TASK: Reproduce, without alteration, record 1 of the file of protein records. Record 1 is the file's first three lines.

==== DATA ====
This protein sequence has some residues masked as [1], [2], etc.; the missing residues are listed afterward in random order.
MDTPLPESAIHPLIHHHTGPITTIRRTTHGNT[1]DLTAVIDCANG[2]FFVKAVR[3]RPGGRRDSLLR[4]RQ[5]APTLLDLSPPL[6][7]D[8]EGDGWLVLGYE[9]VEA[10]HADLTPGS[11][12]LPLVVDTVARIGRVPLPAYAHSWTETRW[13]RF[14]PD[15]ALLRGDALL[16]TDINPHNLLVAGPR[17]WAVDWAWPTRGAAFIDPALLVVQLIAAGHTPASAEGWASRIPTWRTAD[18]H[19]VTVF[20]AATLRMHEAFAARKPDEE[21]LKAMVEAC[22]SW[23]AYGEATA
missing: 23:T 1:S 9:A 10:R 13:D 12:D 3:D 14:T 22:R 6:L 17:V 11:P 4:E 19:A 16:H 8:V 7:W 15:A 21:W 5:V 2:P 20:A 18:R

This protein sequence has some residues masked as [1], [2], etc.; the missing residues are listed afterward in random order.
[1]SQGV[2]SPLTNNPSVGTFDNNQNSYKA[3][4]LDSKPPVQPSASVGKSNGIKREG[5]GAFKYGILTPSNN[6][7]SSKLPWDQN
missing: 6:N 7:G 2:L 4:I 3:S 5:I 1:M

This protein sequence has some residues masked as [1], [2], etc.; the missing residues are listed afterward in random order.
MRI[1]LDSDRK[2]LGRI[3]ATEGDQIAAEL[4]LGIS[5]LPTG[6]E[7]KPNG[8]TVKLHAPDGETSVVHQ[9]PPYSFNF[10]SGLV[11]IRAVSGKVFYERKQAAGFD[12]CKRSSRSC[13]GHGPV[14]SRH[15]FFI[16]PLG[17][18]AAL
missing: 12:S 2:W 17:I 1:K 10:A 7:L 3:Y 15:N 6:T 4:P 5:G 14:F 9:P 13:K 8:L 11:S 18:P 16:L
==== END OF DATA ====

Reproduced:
This protein sequence has some residues masked as [1], [2], etc.; the missing residues are listed afterward in random order.
MDTPLPESAIHPLIHHHTGPITTIRRTTHGNT[1]DLTAVIDCANG[2]FFVKAVR[3]RPGGRRDSLLR[4]RQ[5]APTLLDLSPPL[6][7]D[8]EGDGWLVLGYE[9]VEA[10]HADLTPGS[11][12]LPLVVDTVARIGRVPLPAYAHSWTETRW[13]RF[14]PD[15]ALLRGDALL[16]TDINPHNLLVAGPR[17]WAVDWAWPTRGAAFIDPALLVVQLIAAGHTPASAEGWASRIPTWRTAD[18]H[19]VTVF[20]AATLRMHEAFAARKPDEE[21]LKAMVEAC[22]SW[23]AYGEATA
missing: 23:T 1:S 9:A 10:R 13:D 12:D 3:D 14:T 22:R 6:L 17:V 11:P 4:E 19:A 16:H 8:V 7:W 15:A 21:W 5:V 2:P 20:A 18:R